2007-06-20

Default position

Recently—since I've started getting all outspoken and all—I've had people ask me the difference between atheism and a religion. I was silenced (briefly) by the question—not because I thought it was a silly one, not at all. I was silenced (briefly) because although it is clear to me that there is an enormous difference, I didn't have a good answer all ready. I've been thinking about it over the last couple of weeks, when... guess what? I found that someone has expressed it beautifully for me. So here you are then; a marvellous quote from Sam Harris's Letter to a Christian Nation:

Atheism is not a philosophy; it is not even a view of the world; it is simply an admission of the obvious. In fact, atheist is a term that should not ever exist. No one ever needs to identify himself as a non-astrologer or a non-alchemist. We do not have words for people who doubt that Elvis is still alive or that aliens traversed the galaxy only to molest ranchers and their cattle. Atheism is nothing more than the noises reasonable people make in the presence of unjustified religious beliefs. An atheist is simply a person who believes that the 260 million Americans (87 percent of the population) claiming to 'never doubt the existence of God' should be obliged to present evidence for his existence—and, indeed, for his BENEVOLENCE, given the relentless destruction of innocent human beings we witness in the world each day.

And, for good measure, here's a nice succinct quote from a fellow called Don Hirschberg (I have to confess I hadn't heard of him before today, but I like his analogy): "Calling atheism a religion is like calling bald a hair color."

What does this all mean? Well, it means that we should think of atheism as a default position—like disbelief in astrology or alchemy—that we ought to hold until we are presented with sufficient evidence to switch.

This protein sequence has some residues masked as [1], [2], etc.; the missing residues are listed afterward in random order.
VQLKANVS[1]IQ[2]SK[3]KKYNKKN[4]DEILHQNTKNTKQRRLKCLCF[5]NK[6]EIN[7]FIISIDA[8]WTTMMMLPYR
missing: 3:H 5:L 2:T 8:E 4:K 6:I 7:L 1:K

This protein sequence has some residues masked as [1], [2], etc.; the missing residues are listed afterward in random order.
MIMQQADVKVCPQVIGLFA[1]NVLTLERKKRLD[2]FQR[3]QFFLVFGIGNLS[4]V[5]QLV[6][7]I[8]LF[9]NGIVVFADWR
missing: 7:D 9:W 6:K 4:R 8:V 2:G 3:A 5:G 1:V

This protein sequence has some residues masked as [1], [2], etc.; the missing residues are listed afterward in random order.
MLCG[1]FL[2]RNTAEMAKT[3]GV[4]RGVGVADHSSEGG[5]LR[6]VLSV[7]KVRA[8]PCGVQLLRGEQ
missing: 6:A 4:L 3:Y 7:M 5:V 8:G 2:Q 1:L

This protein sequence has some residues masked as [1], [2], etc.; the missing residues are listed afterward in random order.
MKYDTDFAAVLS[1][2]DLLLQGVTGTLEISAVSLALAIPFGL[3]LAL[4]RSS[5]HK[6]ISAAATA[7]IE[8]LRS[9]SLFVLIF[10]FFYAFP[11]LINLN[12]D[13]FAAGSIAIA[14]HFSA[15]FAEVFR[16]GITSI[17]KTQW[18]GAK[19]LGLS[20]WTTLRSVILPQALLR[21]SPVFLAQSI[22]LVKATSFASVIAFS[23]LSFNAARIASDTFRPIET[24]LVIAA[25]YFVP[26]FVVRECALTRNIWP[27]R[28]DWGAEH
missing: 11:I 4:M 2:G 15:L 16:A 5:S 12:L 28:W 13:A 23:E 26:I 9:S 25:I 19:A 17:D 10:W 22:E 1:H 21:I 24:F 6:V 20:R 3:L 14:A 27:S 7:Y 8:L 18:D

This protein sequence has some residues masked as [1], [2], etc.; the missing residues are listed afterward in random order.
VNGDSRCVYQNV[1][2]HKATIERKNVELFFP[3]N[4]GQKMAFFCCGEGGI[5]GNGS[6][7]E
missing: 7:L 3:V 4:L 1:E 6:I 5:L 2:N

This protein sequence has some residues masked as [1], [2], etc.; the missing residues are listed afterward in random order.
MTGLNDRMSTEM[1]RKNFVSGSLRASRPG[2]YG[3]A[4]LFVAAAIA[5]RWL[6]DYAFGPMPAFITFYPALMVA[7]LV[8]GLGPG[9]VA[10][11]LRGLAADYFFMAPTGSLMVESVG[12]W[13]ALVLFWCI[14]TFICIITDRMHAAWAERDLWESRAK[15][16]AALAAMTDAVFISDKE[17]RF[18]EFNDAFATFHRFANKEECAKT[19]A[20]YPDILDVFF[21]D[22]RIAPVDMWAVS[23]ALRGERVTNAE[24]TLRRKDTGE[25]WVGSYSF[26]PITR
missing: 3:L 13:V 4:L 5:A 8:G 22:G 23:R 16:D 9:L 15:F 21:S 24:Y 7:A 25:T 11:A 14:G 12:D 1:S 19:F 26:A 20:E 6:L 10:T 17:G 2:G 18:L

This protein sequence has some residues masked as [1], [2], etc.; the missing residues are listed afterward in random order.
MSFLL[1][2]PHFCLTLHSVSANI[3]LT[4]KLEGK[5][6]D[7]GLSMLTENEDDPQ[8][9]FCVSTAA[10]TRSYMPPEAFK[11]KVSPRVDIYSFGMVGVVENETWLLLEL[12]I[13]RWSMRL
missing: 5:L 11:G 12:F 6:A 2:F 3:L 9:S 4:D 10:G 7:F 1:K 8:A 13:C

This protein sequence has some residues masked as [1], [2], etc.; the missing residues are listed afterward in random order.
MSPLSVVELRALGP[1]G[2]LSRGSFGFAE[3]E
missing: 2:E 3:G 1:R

7 comments:

Zootenany Hoodlum said...

I don't think the evidence will ever be presented externally. If one does "switch" it will be a quiet and internal revelation.

Often I think that faith or spirituality (I shy away from "faith" believing it brings to mind the right-wing fundamentalist christians of whom we all so object) is simply a decision. I don't like this idea, but I will be open to it. I still don't like this idea, in fact I am acutely uncomfortable with it, but I no longer have such a strong reaction to it. I don't like this idea but it doesn't bother me. I don't like this idea but I guess I dunno.. and so on down the road.

Spirituality is intensely personal. Ardent athiests and ardent "religious-types" are probably compared because of their ardour - feeling so strongly about how other people should feel. You will go to Hell if you don't think like I think. You are stupid if you don't think like I think. How can you possibly think like that arggghhh? In this way one imagines two different camps facing off across a field, in this way you get a group name. Not everyone else believes in god but not everyone else defines themselves by that disbelief. As you define yourself so shall you be defined, I suppose.

Darren said...

It seems to me you are making some epistemological presumptions here.... harkening back to our discussion of what constitutes *justification* in 'justified true belief'.

You are ruling out "personal experience" as justification, prefering instead objective evidence. I'm with you but I can't help feeling we are hand waving a bit.... and any smart theist would be all over you on this point.

Mark Hanington said...

I think it interesting that theists and athiests both define themselves in terms of god. They may walk in opposite directions but they're clearly on the same road.

Darren said...

I would disagree, Mark. If the concept of "God" were not so prevalent in our culture, non-believers would not need to call themselves 'atheists' or anything else. There is no word for people who don't believe in astrology (as Sam Harris points out).

Technically speaking, since I believe the concept of "God" as it is commonly understood to be a non-sensical mishmash, I do not define myself in terms of God at all... because I have never heard a satisfactory definition of "God" for me to define myself as not believing in! ;)

Zoot, I used to spend a lot of time and effort arguing with theists. I don't anymore, unless their beliefs are compelling them to infringe on public policy in ways that I find objectionable. I don't feel any need to lecture people on how to think anymore ;)

fiona-h said...

darren said what I was going to say - thanks!

Mark Hanington said...

Darren, that's pretty much my point. The fact that there is a word for it defines a position vis a vis god. I don't mean to suggest atheists are on some sort of spiritual journey, only that the fact the word exists presents something of a conundrum.

Darren said...

Mark, I think the only conundrum is the ubiquity of religion in the first place.